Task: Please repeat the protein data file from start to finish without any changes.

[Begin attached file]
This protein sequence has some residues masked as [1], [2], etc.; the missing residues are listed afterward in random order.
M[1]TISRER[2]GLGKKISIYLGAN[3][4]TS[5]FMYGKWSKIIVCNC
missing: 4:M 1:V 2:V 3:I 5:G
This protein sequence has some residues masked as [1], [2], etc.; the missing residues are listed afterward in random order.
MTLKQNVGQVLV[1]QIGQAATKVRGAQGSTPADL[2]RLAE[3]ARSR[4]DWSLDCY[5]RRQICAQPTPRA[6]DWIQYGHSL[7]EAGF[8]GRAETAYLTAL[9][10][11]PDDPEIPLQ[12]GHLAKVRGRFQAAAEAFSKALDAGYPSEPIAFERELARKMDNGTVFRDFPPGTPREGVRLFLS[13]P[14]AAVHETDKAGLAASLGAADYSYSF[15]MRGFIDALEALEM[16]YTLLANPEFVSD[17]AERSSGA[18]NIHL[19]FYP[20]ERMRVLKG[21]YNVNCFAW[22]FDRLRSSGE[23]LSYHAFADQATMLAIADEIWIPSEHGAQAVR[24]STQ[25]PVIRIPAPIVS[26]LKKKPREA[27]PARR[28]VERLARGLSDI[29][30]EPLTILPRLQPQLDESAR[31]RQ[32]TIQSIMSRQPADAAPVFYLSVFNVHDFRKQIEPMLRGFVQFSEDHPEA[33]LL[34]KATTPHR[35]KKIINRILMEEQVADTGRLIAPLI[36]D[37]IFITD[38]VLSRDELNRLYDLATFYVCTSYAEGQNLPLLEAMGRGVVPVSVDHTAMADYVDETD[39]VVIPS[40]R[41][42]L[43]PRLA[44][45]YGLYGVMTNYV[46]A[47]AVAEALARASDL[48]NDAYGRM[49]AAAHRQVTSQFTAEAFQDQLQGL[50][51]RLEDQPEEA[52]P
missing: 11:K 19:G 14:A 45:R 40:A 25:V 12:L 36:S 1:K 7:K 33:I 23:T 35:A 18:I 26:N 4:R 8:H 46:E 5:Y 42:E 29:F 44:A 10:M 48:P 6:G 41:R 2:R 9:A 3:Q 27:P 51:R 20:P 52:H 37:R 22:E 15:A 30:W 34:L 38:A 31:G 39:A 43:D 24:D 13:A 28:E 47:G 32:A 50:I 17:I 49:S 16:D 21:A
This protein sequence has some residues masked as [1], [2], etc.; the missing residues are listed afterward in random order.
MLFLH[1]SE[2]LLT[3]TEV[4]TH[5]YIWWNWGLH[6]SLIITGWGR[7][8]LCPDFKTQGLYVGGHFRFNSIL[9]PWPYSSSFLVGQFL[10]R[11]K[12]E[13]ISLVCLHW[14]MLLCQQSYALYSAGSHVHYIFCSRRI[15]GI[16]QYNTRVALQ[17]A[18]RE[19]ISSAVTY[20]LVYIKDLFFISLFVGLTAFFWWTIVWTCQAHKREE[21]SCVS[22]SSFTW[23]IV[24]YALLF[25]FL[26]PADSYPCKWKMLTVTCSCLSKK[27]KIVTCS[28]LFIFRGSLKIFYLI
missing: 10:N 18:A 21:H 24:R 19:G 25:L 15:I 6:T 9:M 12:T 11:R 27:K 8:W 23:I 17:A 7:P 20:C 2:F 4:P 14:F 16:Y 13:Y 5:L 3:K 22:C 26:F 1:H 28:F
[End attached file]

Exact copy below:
This protein sequence has some residues masked as [1], [2], etc.; the missing residues are listed afterward in random order.
M[1]TISRER[2]GLGKKISIYLGAN[3][4]TS[5]FMYGKWSKIIVCNC
missing: 4:M 1:V 2:V 3:I 5:G
This protein sequence has some residues masked as [1], [2], etc.; the missing residues are listed afterward in random order.
MTLKQNVGQVLV[1]QIGQAATKVRGAQGSTPADL[2]RLAE[3]ARSR[4]DWSLDCY[5]RRQICAQPTPRA[6]DWIQYGHSL[7]EAGF[8]GRAETAYLTAL[9][10][11]PDDPEIPLQ[12]GHLAKVRGRFQAAAEAFSKALDAGYPSEPIAFERELARKMDNGTVFRDFPPGTPREGVRLFLS[13]P[14]AAVHETDKAGLAASLGAADYSYSF[15]MRGFIDALEALEM[16]YTLLANPEFVSD[17]AERSSGA[18]NIHL[19]FYP[20]ERMRVLKG[21]YNVNCFAW[22]FDRLRSSGE[23]LSYHAFADQATMLAIADEIWIPSEHGAQAVR[24]STQ[25]PVIRIPAPIVS[26]LKKKPREA[27]PARR[28]VERLARGLSDI[29][30]EPLTILPRLQPQLDESAR[31]RQ[32]TIQSIMSRQPADAAPVFYLSVFNVHDFRKQIEPMLRGFVQFSEDHPEA[33]LL[34]KATTPHR[35]KKIINRILMEEQVADTGRLIAPLI[36]D[37]IFITD[38]VLSRDELNRLYDLATFYVCTSYAEGQNLPLLEAMGRGVVPVSVDHTAMADYVDETD[39]VVIPS[40]R[41][42]L[43]PRLA[44][45]YGLYGVMTNYV[46]A[47]AVAEALARASDL[48]NDAYGRM[49]AAAHRQVTSQFTAEAFQDQLQGL[50][51]RLEDQPEEA[52]P
missing: 11:K 19:G 14:A 45:R 40:A 25:V 12:L 36:S 1:K 7:K 33:I 23:T 35:A 18:I 26:N 4:R 8:H 46:E 5:Y 42:E 29:F 44:A 10:M 48:P 6:G 41:R 2:R 9:A 3:Q 27:P 51:R 20:P 52:H 37:R 22:E 15:A 30:W 34:L 38:A 31:G 39:A 43:D 24:D 13:A 28:E 47:G 32:A 50:I 17:I 49:S 16:D 21:A
This protein sequence has some residues masked as [1], [2], etc.; the missing residues are listed afterward in random order.
MLFLH[1]SE[2]LLT[3]TEV[4]TH[5]YIWWNWGLH[6]SLIITGWGR[7][8]LCPDFKTQGLYVGGHFRFNSIL[9]PWPYSSSFLVGQFL[10]R[11]K[12]E[13]ISLVCLHW[14]MLLCQQSYALYSAGSHVHYIFCSRRI[15]GI[16]QYNTRVALQ[17]A[18]RE[19]ISSAVTY[20]LVYIKDLFFISLFVGLTAFFWWTIVWTCQAHKREE[21]SCVS[22]SSFTW[23]IV[24]YALLF[25]FL[26]PADSYPCKWKMLTVTCSCLSKK[27]KIVTCS[28]LFIFRGSLKIFYLI
missing: 10:N 18:A 21:H 24:R 19:G 25:L 15:I 6:T 9:M 12:T 11:R 27:K 8:W 23:I 17:A 7:P 20:C 2:F 4:P 14:F 16:Y 13:Y 5:L 3:K 22:C 26:F 1:H 28:F